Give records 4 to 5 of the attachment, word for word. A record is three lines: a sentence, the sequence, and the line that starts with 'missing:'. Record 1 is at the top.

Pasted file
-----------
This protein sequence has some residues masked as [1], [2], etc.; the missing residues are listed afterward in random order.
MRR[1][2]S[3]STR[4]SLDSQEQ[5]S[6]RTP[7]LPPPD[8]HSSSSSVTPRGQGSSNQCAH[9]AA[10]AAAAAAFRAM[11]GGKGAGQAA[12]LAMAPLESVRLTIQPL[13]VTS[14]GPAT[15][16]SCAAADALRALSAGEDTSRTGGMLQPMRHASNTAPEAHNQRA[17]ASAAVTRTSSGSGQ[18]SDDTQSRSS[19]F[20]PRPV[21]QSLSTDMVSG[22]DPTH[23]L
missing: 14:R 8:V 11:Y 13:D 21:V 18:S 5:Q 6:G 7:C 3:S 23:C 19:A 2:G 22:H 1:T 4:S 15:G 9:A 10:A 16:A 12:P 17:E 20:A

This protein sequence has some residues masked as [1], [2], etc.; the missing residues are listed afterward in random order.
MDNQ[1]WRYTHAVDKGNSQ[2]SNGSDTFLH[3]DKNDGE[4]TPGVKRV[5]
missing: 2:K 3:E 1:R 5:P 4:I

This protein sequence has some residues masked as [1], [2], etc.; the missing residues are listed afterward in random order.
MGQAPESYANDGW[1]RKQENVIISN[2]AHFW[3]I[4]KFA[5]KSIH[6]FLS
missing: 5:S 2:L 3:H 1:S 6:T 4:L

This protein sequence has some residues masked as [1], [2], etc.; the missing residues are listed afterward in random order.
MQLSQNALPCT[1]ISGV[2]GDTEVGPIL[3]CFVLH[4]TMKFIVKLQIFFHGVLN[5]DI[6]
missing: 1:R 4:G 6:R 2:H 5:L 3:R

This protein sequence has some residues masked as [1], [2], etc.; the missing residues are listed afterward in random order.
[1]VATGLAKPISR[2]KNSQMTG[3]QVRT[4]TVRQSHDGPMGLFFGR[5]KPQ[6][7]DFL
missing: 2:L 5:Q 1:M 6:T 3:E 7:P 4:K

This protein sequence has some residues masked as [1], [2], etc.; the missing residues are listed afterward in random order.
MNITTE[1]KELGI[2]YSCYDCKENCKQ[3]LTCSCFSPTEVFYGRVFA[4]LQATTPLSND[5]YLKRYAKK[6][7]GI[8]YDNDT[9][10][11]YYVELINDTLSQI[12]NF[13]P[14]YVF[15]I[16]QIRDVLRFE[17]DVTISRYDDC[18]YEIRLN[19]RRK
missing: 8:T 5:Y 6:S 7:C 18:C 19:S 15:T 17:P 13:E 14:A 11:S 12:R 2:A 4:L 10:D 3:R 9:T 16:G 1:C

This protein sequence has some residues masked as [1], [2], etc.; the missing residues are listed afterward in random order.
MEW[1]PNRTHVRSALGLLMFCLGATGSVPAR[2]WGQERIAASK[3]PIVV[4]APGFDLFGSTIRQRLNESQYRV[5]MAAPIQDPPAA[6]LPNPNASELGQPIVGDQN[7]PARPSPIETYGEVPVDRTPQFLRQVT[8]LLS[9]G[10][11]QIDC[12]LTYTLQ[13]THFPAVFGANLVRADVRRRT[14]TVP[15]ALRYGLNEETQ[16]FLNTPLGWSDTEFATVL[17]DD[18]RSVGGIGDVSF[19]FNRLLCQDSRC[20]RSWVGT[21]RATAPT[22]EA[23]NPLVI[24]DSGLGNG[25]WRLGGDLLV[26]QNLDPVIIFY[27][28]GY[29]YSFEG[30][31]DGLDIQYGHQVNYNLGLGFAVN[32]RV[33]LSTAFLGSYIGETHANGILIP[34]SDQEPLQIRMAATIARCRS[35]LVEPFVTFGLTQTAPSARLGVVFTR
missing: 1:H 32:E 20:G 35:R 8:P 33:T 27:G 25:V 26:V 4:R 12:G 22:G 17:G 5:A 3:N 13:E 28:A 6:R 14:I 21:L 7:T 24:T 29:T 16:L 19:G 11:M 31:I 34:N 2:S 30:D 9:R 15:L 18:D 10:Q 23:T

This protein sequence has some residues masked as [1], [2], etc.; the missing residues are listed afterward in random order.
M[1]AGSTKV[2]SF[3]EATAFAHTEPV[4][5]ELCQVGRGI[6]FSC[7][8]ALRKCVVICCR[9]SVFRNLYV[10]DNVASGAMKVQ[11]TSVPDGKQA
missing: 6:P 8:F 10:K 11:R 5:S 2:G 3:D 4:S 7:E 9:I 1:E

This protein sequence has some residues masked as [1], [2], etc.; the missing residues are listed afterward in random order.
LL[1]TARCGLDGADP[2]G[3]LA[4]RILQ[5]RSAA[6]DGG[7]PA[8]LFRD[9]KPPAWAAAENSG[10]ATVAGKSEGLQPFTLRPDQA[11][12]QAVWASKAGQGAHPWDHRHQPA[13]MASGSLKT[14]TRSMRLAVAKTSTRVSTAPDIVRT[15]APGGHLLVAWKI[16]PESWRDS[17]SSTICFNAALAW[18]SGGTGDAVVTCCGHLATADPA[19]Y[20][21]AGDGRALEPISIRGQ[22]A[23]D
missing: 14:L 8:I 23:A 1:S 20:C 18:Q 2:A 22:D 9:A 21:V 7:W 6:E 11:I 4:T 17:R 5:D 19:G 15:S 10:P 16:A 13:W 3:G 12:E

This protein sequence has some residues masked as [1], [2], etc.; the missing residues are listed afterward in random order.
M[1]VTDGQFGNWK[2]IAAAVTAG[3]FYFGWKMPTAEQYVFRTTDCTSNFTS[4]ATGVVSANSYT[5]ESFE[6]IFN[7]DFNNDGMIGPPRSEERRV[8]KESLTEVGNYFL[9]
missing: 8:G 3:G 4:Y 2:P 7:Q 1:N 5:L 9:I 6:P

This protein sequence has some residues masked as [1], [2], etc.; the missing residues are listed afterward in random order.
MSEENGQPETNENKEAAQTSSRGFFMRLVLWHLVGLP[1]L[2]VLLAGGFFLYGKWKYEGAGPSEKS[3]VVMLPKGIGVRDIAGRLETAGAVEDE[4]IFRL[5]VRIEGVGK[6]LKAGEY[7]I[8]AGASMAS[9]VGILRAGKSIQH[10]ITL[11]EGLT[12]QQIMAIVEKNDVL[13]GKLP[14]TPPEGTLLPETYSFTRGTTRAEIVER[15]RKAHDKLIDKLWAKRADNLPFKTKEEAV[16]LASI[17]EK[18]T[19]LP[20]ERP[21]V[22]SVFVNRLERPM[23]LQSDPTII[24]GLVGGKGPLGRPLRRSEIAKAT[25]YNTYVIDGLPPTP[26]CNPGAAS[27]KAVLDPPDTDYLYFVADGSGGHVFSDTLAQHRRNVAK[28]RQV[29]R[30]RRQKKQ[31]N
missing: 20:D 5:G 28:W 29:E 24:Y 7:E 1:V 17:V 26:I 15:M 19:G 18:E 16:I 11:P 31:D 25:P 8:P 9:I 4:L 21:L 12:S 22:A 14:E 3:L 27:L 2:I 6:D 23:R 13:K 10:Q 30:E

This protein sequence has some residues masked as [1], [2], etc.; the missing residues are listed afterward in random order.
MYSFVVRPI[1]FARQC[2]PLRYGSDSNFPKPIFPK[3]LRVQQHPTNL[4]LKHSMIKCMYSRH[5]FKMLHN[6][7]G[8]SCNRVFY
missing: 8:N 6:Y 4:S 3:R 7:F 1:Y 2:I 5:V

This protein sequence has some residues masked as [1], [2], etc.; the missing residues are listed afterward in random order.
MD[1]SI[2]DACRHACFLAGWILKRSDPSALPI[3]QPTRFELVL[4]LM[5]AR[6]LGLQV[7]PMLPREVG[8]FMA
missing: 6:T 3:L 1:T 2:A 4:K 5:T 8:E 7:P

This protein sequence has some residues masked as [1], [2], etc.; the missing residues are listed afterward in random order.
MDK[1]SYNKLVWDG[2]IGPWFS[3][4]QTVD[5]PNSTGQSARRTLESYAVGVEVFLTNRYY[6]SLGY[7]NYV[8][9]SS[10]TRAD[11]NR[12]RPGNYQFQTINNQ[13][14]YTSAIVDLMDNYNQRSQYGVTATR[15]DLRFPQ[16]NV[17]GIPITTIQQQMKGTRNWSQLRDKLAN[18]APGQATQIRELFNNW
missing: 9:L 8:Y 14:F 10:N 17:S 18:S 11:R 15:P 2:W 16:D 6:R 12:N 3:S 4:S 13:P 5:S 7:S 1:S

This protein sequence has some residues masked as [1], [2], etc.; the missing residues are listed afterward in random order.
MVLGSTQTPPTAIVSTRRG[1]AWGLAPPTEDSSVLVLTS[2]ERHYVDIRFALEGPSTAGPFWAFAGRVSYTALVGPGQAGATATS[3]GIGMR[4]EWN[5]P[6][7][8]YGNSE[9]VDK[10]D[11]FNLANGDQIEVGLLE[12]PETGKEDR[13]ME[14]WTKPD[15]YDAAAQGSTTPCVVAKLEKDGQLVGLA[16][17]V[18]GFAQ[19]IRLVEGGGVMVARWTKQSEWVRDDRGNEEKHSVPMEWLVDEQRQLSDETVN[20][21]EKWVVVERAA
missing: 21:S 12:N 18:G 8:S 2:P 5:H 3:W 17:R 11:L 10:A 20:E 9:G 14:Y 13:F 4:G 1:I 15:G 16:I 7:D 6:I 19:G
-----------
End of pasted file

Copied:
This protein sequence has some residues masked as [1], [2], etc.; the missing residues are listed afterward in random order.
MQLSQNALPCT[1]ISGV[2]GDTEVGPIL[3]CFVLH[4]TMKFIVKLQIFFHGVLN[5]DI[6]
missing: 1:R 4:G 6:R 2:H 5:L 3:R

This protein sequence has some residues masked as [1], [2], etc.; the missing residues are listed afterward in random order.
[1]VATGLAKPISR[2]KNSQMTG[3]QVRT[4]TVRQSHDGPMGLFFGR[5]KPQ[6][7]DFL
missing: 2:L 5:Q 1:M 6:T 3:E 7:P 4:K